Sexual harassment in the workplace.

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TW: this post will be talking about sexual harassment, and topics of a sexual nature.

After writing about my experience with cat calling (which can be read here), I thought I would also write about my experiences with sexual harassment. This post will specifically look at work place sexual harassment, and the next post will revolve around public harassment.

Sexual harassment is defined as unwanted behaviour of a sexual nature which: violates your dignity, makes you feel intimidated, degraded or humiliated, creates a hostile or offensive environment. Citizens Advice also notes that the harassment can come in many forms, such as: sexual comments or jokes, unwelcome physical behaviour, displaying pictures, photos or drawings and sending emails with a sexual content. However, the harassment is not always limited to these things.

When I was 18 I started working for a company as an administration apprentice. I was the youngest female in the office at the time, and it was very much a mans office. This didn’t overly bother me as they were all very welcoming (other than making me do all their washing up, which was apparently part of my job) and never did anything that made me uncomfortable or left me thinking “this isn’t right”.

One individual that worked there, who again was very friendly, added me on Facebook a few weeks after I started. As he’d always been polite I accepted and we began to chat. We discussed work and how I was getting on, he then asked if there was anyone in the office I fancied. I said no, but he was very persistent and said there must have been someone. Again I said no, that everyone was lovely but that I wasn’t interested.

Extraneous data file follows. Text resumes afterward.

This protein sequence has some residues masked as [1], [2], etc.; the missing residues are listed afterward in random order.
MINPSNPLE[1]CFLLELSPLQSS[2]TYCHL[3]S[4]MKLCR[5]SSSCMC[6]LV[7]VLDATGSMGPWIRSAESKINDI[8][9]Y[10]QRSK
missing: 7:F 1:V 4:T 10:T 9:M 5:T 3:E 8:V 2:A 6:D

He ignored this and said if I fancied him to just tell him and he wouldn’t mind. I did a bit of a “haha, no I don’t fancy anyone in the office” and then made out I was going to bed.

It left me feeling a bit off, but I just tried to shake it off. I went in to work the next day and continued as if nothing had happened, because in all honesty nothing had. He then began messaging me during work, and when I didn’t respond he started to send emails. I eventually messaged back and said I had a lot to do and would talk later, and for the rest of the day I felt his eyes burning into my body.

The messages started to take a turn: he asked me personal questions about how many men I’d slept with, he asked my bra size, how I’d feel about having sex in the office, if I wanted to meet up behind his wife’s back, told me intimate details about his own sex life. A lot of these messages began to come whilst I was at work, so he could watch my reaction. I would end up receiving multiple messages a day from him, but I didn’t know what to do.

Sexual harassment at work wasn’t something I’d ever really considered, and I also thought that because he’d not actually touched me there was nothing I could really do. So even though I would dread going into work and would run to the other room so I was never alone with him, I just tried to get on with it.